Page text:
This update comes from Bryan Goebel, Streetsblog SF’s founding editor, who lives in the Castro. He said he’s noticed a recent uptick in enforcement in his neighborhood against illegal u-turns. Illegal turns are on the SFPD’s list of the five violations most commonly cited as a primary cause in pedestrian crashes.

Goebel said he spoke to one of the officers, who confirmed that the enforcement efforts are a response to the recent rise in pedestrian injuries. He told Goebel that drivers pose the greatest danger on the streets.

“Pedestrians are distracted, yes, but cars are what’s going to get you,” the officer reportedly told Goebel.

“It was refreshing to hear,” Goebel said.

Richmond Station officers have also been spotted recently performing crosswalk stings against drivers who violate pedestrians’ right-of-way on Fulton Street along Golden Gate Park.

18 Comments

Supes, SFPD, SFMTA Stand With Crash Victims and Advocates at City Hall

Crash survivor Monique Porsandeh speaks alongside Walk SF Executive Director Nicole Schneider and city officials holding the names of those killed by drivers. Photos: Walk SF

SFPD officials, transportation department heads, and three supervisors stood outside City Hall this morning alongside safe streets advocates and people whose lives have been affected by traffic violence. The press conference served as a call to action and a memorial for victims of traffic violence in the past year, with participants holding Valentines featuring names of the deceased.

Walk SF, which organized the event, was joined by Supervisors Jane Kim, Norman Yee, and John Avalos, the sponsors of the “Vision Zero” resolution introduced at the board. Also in attendance were SF Bicycle Coalition Executive Director Leah Shahum and top brass from the SFMTA and the SFPD Traffic Company, including Commander Mikail Ali and  SFMTA Director Ed Reiskin, as well as SF County Transportation Authority Executive Director Tilly Chang. Mayor Ed Lee was absent.

“The violence has to end,” said Walk SF Executive Director Nicole Schneider, who pointed out that since December, 11 pedestrians have been killed by drivers, four of them this year. Introducing a segment about the event today, an ABC 7 news anchor Cheryl Jennings said it “feels like open season on pedestrians.”

“We’ve acknowledged that this is a crisis,” said Schneider, “and now we’re calling on city leaders to fund the [SFMTA's] Pedestrian Strategy and implement Vision Zero — zero traffic fatalities in 10 years.”

“It’s a tragedy that it is becoming a common occurrence for children, parents, spouses, relatives and friends to lose a loved one in San Francisco because of recklessness on the roads,” Supervisor Yee, who has been hit by a driver, said in a statement. ”Let’s slow down, be alert, and be respectful. It will take our whole community to make Vision Zero a reality.”

Read more…

8 Comments

Speeding Driver Arrested for Killing Pedestrian, Walking Away on Van Ness

Image: KTVU

SFPD has arrested 27-year-old Mageb Hussain of Emeryville for hitting and killing an unidentified pedestrian on Van Ness at Pacific Avenue at about 1 a.m. last night. Hussain was reportedly driving a rental car and attempted to walk away from the scene of the crash.

Mageb Hussain. Photo: SFPD

Police said Hussain faces felony vehicular manslaughter and felony hit and run charges. According to KTVU and the SF Chronicle, Hussain was traveling at freeway speeds when the unidentified victim attempted to cross mid-block. The impact of the crash was so severe, the car’s hood and windshield were smashed in.

The Chronicle reported that Hussain has a “checkered driving record”:

In March and April of 2011, he was cited twice for speeding and once for driving on a sidewalk in three separate incidents. He later failed to make court appearances, records show, and his license was suspended in November of 2011 – an action that ended in October of last year. Hussain’s license is currently valid, the DMV said.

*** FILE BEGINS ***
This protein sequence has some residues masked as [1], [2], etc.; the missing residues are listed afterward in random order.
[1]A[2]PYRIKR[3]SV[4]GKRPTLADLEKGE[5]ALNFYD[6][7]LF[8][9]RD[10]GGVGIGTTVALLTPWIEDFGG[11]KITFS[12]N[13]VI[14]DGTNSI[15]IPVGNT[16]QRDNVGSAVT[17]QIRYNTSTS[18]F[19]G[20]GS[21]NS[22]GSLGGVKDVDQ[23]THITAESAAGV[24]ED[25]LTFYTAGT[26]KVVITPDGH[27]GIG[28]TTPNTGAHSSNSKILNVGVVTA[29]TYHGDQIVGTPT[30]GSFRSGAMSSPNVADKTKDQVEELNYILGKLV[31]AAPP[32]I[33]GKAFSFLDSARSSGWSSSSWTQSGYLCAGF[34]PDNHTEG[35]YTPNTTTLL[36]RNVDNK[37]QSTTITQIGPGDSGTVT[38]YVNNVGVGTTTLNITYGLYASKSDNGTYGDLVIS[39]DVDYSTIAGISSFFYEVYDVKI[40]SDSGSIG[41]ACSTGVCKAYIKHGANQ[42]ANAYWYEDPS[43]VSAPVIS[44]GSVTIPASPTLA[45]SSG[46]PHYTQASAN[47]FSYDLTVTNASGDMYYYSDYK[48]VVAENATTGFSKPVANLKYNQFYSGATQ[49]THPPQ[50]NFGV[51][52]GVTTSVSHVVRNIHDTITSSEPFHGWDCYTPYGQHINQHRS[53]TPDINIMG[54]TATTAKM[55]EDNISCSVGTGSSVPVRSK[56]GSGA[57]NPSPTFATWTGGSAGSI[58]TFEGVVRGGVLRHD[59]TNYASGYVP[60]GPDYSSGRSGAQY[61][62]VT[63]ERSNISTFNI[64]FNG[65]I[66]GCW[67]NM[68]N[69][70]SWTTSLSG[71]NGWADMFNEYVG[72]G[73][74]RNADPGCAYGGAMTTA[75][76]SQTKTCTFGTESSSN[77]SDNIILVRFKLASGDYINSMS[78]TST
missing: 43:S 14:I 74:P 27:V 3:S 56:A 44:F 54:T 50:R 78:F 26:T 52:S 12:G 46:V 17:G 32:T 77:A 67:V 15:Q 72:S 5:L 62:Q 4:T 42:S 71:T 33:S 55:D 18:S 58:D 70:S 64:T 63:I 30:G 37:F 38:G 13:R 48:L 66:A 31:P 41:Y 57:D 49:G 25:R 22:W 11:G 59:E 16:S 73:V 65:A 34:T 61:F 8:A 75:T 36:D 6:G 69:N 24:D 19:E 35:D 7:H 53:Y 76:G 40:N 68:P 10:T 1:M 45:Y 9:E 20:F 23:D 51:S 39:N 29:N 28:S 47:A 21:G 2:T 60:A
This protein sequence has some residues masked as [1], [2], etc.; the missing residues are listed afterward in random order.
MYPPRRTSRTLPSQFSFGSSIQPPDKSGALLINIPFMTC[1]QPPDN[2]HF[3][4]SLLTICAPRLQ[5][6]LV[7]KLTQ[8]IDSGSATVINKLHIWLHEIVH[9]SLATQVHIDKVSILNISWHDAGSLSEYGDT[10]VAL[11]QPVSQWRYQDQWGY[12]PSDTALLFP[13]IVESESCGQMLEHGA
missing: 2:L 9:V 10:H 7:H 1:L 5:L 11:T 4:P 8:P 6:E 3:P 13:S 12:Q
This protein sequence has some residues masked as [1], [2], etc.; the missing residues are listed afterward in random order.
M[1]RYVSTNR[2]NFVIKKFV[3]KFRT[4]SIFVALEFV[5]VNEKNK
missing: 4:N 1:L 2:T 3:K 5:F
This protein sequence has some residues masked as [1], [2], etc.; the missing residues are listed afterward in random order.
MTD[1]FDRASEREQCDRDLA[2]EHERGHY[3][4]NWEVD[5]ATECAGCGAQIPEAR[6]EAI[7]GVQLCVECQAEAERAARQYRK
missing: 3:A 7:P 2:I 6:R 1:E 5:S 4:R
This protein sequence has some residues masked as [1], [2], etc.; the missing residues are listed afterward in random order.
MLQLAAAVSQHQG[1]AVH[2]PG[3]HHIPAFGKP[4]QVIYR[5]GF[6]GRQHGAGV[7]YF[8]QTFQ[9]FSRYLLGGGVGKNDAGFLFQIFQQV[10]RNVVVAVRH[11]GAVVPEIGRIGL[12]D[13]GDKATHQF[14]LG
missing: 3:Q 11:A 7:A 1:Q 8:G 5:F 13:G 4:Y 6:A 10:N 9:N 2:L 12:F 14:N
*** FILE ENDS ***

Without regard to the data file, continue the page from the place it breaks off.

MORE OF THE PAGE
Hussain is the fourth driver to be arrested by SFPD for killing a pedestrian since New Year’s Eve. The drivers in the previous three cases stayed on the scene. Prior to those incidents, it was unusual for police to arrest drivers who were sober and didn’t attempt to flee. But this year SFPD has adhered to its recent change in policy, which allows officers to arrest drivers in fatal crashes when there appears to be probable cause.

In the most recent crash on Sunset Boulevard last Tuesday, 71-year-old driver Jenny Ching was arrested on suspicion of misdemeanor vehicular manslaughter and cited for failure to yield to a pedestrian in a crosswalk. In Hussain’s case, it appears the manslaughter charge may have been elevated to a felony since he attempted to flee.

The victim, whom police haven’t identified, is at least the third pedestrian killed by a driver this year. Today’s KTVU report said a fourth pedestrian, who was previously reported to have suffered critical injuries, has died after being hit by a driver in a crosswalk at Van Ness and Grove Street last Wednesday. That driver fled and evaded police.

7 Comments

SFPD Arrests Driver for Manslaughter for Killing Man on Sunset Boulevard

Photo: CBS 5

The SFPD has arrested, cited, and released a driver for killing 78-year-old Isaak Berenzon as he crossed Sunset Boulevard at Yorba Street in the Outer Sunset Tuesday at about 11 a.m. This is the third known instance of the SFPD arresting a driver who killed a pedestrian, and wasn’t drunk or fleeing the scene, since New Year’s Eve. Previously, such drivers typically faced no legal penalties.

Jenny Ching, 71, was arrested on suspicion of misdemeanor vehicular manslaughter and cited for failure to yield to a pedestrian in a crosswalk, police told the SF Chronicle:

Berenzon was walking east across Sunset Boulevard at Yorba Street in or near a crosswalk just before 11 a.m. when Ching, traveling south, hit him with a Toyota Corolla, police said.

The road has three lanes in each direction, separated by a median. The crosswalk near where Berenzon was struck features warning lights that flash when a pedestrian hits a button to cross, but police have not said whether the lights were in use at the time of the crash.

Berenzon was pronounced dead at the scene. Ching and her two passengers were taken to a hospital with non-life-threatening injuries.

Read more…